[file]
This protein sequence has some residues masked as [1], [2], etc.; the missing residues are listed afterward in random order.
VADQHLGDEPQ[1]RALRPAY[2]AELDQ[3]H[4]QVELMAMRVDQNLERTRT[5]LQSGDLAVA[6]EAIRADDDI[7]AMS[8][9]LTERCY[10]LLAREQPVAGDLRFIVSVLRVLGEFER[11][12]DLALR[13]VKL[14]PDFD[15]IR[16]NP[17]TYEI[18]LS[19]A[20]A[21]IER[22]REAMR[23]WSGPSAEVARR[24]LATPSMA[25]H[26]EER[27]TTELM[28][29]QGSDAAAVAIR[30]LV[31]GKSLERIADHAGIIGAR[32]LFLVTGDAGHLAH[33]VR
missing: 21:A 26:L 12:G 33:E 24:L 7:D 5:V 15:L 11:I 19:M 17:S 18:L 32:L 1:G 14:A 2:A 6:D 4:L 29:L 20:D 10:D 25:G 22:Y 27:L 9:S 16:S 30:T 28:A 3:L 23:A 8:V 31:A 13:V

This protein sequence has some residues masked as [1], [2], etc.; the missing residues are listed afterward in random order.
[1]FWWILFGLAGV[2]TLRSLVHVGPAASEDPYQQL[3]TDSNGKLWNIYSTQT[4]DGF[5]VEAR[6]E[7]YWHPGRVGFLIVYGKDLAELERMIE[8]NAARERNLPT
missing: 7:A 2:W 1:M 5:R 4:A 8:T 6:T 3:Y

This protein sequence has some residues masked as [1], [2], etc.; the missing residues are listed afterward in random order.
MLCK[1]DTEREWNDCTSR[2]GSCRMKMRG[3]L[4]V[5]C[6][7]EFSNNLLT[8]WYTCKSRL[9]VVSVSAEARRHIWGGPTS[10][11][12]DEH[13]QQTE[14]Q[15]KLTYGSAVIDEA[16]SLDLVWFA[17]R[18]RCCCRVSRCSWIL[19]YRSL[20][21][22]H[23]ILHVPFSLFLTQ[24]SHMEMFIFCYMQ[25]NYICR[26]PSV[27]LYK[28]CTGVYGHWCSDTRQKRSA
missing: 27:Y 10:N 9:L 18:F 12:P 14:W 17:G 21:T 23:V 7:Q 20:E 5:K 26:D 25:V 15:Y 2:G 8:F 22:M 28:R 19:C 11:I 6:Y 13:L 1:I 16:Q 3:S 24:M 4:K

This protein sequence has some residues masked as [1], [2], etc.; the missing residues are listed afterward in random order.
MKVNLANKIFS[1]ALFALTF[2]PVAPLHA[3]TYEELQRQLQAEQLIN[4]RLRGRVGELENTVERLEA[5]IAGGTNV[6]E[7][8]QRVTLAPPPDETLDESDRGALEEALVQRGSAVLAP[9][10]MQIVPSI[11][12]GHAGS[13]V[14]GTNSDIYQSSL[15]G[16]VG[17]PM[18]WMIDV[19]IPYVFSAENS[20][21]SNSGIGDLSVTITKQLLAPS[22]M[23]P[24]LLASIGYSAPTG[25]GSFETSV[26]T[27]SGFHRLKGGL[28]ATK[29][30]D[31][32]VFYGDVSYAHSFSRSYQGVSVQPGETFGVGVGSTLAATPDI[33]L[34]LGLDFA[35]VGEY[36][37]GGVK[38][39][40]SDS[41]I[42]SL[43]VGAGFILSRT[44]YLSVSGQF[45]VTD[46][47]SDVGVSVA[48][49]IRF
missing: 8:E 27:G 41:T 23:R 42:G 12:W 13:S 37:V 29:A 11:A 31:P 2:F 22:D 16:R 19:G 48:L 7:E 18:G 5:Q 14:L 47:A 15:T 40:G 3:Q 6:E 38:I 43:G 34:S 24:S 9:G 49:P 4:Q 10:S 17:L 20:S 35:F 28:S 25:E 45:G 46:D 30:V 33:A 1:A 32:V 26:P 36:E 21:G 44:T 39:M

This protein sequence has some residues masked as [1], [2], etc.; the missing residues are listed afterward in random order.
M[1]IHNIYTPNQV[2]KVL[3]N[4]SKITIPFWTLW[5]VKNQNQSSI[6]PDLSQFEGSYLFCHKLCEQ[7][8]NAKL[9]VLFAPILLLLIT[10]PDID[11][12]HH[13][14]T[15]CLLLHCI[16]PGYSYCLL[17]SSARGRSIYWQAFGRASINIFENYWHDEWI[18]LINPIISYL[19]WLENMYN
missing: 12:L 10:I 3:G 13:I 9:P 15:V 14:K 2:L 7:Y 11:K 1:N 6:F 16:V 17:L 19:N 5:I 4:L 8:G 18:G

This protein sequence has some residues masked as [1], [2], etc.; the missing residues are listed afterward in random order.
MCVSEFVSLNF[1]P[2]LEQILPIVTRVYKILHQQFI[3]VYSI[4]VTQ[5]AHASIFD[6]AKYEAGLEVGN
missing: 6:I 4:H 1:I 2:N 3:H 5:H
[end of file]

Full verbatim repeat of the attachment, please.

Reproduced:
This protein sequence has some residues masked as [1], [2], etc.; the missing residues are listed afterward in random order.
VADQHLGDEPQ[1]RALRPAY[2]AELDQ[3]H[4]QVELMAMRVDQNLERTRT[5]LQSGDLAVA[6]EAIRADDDI[7]AMS[8][9]LTERCY[10]LLAREQPVAGDLRFIVSVLRVLGEFER[11][12]DLALR[13]VKL[14]PDFD[15]IR[16]NP[17]TYEI[18]LS[19]A[20]A[21]IER[22]REAMR[23]WSGPSAEVARR[24]LATPSMA[25]H[26]EER[27]TTELM[28][29]QGSDAAAVAIR[30]LV[31]GKSLERIADHAGIIGAR[32]LFLVTGDAGHLAH[33]VR
missing: 21:A 26:L 12:G 33:E 24:L 7:D 5:V 15:L 11:I 19:M 17:S 18:L 32:L 1:G 14:A 2:A 6:D 4:L 29:L 20:D 10:D 25:G 22:Y 27:L 9:S 16:S 30:T 28:A 3:L 23:A 8:V 31:A 13:V

This protein sequence has some residues masked as [1], [2], etc.; the missing residues are listed afterward in random order.
[1]FWWILFGLAGV[2]TLRSLVHVGPAASEDPYQQL[3]TDSNGKLWNIYSTQT[4]DGF[5]VEAR[6]E[7]YWHPGRVGFLIVYGKDLAELERMIE[8]NAARERNLPT
missing: 7:A 2:W 1:M 5:R 4:A 8:T 6:T 3:Y

This protein sequence has some residues masked as [1], [2], etc.; the missing residues are listed afterward in random order.
MLCK[1]DTEREWNDCTSR[2]GSCRMKMRG[3]L[4]V[5]C[6][7]EFSNNLLT[8]WYTCKSRL[9]VVSVSAEARRHIWGGPTS[10][11][12]DEH[13]QQTE[14]Q[15]KLTYGSAVIDEA[16]SLDLVWFA[17]R[18]RCCCRVSRCSWIL[19]YRSL[20][21][22]H[23]ILHVPFSLFLTQ[24]SHMEMFIFCYMQ[25]NYICR[26]PSV[27]LYK[28]CTGVYGHWCSDTRQKRSA
missing: 27:Y 10:N 9:L 18:F 12:P 14:W 17:G 21:T 23:V 7:Q 20:E 5:K 26:D 25:V 15:Y 2:G 8:F 22:M 28:R 19:C 11:I 6:Y 13:L 1:I 16:Q 3:S 24:M 4:K

This protein sequence has some residues masked as [1], [2], etc.; the missing residues are listed afterward in random order.
MKVNLANKIFS[1]ALFALTF[2]PVAPLHA[3]TYEELQRQLQAEQLIN[4]RLRGRVGELENTVERLEA[5]IAGGTNV[6]E[7][8]QRVTLAPPPDETLDESDRGALEEALVQRGSAVLAP[9][10]MQIVPSI[11][12]GHAGS[13]V[14]GTNSDIYQSSL[15]G[16]VG[17]PM[18]WMIDV[19]IPYVFSAENS[20][21]SNSGIGDLSVTITKQLLAPS[22]M[23]P[24]LLASIGYSAPTG[25]GSFETSV[26]T[27]SGFHRLKGGL[28]ATK[29][30]D[31][32]VFYGDVSYAHSFSRSYQGVSVQPGETFGVGVGSTLAATPDI[33]L[34]LGLDFA[35]VGEY[36][37]GGVK[38][39][40]SDS[41]I[42]SL[43]VGAGFILSRT[44]YLSVSGQF[45]VTD[46][47]SDVGVSVA[48][49]IRF
missing: 8:E 27:G 41:T 23:R 42:G 12:W 13:S 37:V 29:A 11:A 31:P 2:F 22:D 16:R 19:G 48:L 7:E 18:G 5:Q 14:L 47:A 15:T 40:G 3:Q 6:E 38:I 43:G 34:S 24:S 9:G 49:P 4:Q 10:S 17:L 20:S 35:F 28:S 25:E 45:G 46:D 30:V 33:A 1:A 32:V 26:P 36:E 21:G 44:T 39:M

This protein sequence has some residues masked as [1], [2], etc.; the missing residues are listed afterward in random order.
M[1]IHNIYTPNQV[2]KVL[3]N[4]SKITIPFWTLW[5]VKNQNQSSI[6]PDLSQFEGSYLFCHKLCEQ[7][8]NAKL[9]VLFAPILLLLIT[10]PDID[11][12]HH[13][14]T[15]CLLLHCI[16]PGYSYCLL[17]SSARGRSIYWQAFGRASINIFENYWHDEWI[18]LINPIISYL[19]WLENMYN
missing: 12:L 10:I 3:G 13:I 9:P 15:V 14:K 2:L 7:Y 11:K 1:N 6:F 16:V 17:L 19:N 5:I 4:L 8:G 18:G

This protein sequence has some residues masked as [1], [2], etc.; the missing residues are listed afterward in random order.
MCVSEFVSLNF[1]P[2]LEQILPIVTRVYKILHQQFI[3]VYSI[4]VTQ[5]AHASIFD[6]AKYEAGLEVGN
missing: 6:I 4:H 1:I 2:N 3:H 5:H